Here’s an on-board camera view showing the Falcon 9’s first stage spinning prior to its unplanned splashdown in the Atlantic Ocean near the Cape Canaveral coastline. https://t.co/VFaJvIPft5 pic.twitter.com/psWKDflKLF
— Spaceflight Now (@SpaceflightNow) December 5, 2018
SpaceX successfully launched a Dragon resupply ship to the International Space Station on Wednesday. In a minor setback, the attempt to recover the first stage failed, with a “water landing” just off shore instead of at the planned landing zone.
“Grid fin hydraulic pump stalled, so Falcon landed just out to sea,” SpaceX CEO Elon Musk tweeted. “Appears to be undamaged & is transmitting data. Recovery ship dispatched.”
Video of the launch showed the booster spinning rapidly as it descended after separating from the second stage. NASA and SpaceX cut off the video feed from the stage’s on-board camera before it hit the ocean.
The second stage carried Dragon the rest of the way to orbit. The supply ship separated as planned from the stage and unfurled two solar panels to generate power.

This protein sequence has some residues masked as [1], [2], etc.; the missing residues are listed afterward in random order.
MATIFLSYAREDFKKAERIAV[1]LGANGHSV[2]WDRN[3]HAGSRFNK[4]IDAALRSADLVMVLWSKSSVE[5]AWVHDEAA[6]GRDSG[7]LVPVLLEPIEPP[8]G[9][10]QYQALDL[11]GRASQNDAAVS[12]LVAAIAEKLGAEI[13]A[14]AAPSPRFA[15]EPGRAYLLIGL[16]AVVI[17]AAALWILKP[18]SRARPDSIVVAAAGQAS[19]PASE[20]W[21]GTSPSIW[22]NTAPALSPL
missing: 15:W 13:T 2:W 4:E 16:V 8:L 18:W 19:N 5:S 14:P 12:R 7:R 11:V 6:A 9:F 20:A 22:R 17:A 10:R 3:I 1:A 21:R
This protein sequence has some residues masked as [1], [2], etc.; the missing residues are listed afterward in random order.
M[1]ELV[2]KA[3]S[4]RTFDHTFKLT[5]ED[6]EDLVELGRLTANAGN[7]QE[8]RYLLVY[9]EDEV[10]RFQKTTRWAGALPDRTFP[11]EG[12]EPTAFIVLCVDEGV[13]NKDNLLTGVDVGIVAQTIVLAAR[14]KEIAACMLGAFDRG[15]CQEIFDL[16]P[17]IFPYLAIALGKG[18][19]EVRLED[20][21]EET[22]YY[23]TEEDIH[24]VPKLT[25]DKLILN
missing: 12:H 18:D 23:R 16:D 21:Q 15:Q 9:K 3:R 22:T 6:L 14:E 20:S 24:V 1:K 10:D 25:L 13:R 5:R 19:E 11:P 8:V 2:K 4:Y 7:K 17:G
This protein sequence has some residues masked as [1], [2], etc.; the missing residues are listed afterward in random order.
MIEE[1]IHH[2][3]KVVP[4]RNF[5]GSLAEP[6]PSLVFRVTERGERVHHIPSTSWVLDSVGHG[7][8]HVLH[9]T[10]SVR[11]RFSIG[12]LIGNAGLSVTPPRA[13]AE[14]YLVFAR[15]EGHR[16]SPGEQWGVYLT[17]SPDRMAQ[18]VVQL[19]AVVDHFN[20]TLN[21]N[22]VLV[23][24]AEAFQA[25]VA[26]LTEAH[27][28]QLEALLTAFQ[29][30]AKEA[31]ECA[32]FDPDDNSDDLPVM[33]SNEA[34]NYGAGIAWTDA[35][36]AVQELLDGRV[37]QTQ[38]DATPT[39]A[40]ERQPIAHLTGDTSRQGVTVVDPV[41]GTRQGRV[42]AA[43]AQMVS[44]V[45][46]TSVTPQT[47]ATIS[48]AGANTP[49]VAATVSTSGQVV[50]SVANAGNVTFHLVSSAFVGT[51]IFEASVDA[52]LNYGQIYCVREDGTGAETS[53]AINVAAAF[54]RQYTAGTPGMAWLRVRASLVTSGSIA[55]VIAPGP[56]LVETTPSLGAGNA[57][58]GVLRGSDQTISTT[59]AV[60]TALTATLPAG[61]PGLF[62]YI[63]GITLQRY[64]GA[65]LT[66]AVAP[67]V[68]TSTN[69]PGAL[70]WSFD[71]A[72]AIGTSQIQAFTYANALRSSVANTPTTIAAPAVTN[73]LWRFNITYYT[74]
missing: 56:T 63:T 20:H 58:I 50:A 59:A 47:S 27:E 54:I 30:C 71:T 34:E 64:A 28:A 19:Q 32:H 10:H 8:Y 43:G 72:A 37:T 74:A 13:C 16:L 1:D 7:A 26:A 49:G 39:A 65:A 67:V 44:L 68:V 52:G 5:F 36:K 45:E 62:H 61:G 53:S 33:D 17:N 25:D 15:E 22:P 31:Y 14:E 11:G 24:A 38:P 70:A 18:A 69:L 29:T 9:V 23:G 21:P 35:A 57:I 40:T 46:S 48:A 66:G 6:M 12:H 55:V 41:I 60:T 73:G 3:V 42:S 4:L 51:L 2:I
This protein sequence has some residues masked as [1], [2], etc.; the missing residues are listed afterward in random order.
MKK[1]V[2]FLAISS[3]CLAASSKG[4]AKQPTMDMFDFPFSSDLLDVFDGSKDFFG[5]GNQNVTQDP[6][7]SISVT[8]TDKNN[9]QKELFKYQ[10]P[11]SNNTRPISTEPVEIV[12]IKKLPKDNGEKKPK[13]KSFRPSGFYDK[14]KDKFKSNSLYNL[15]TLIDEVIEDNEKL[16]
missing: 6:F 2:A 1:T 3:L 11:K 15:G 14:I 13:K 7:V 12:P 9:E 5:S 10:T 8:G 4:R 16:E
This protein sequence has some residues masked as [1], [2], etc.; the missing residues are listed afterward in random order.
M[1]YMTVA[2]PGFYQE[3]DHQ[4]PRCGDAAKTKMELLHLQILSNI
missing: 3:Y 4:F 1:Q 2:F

It was the first failed ground landing for a Falcon 9 first stage. The company failed to land a number of stages on off-shore drone ships.
The Falcon 9 booster was a new one. The Dragon spacecraft was previously used for the CRS-10 mission in February 2017. it was the 20th SpaceX launch of 2018, a total that includes 19 Falcon 9 and one Falcon Heavy flights.
Dragon is filled with more than 5,600 pounds of supplies and payloads, including critical materials to directly support more than 250 science and research investigations that will occur onboard the orbiting laboratory.
Dragon will arrive at the space station on Saturday. Crew members will capture the spacecraft with the station’s robotic arm and berth it with the orbiting laboratory.
CRS-16 is the sixteenth of up to 20 missions to the International Space Station that SpaceX will fly for NASA under the first CRS contract. NASA has also contracted with SpaceX to continue resupplying the space station through 2024.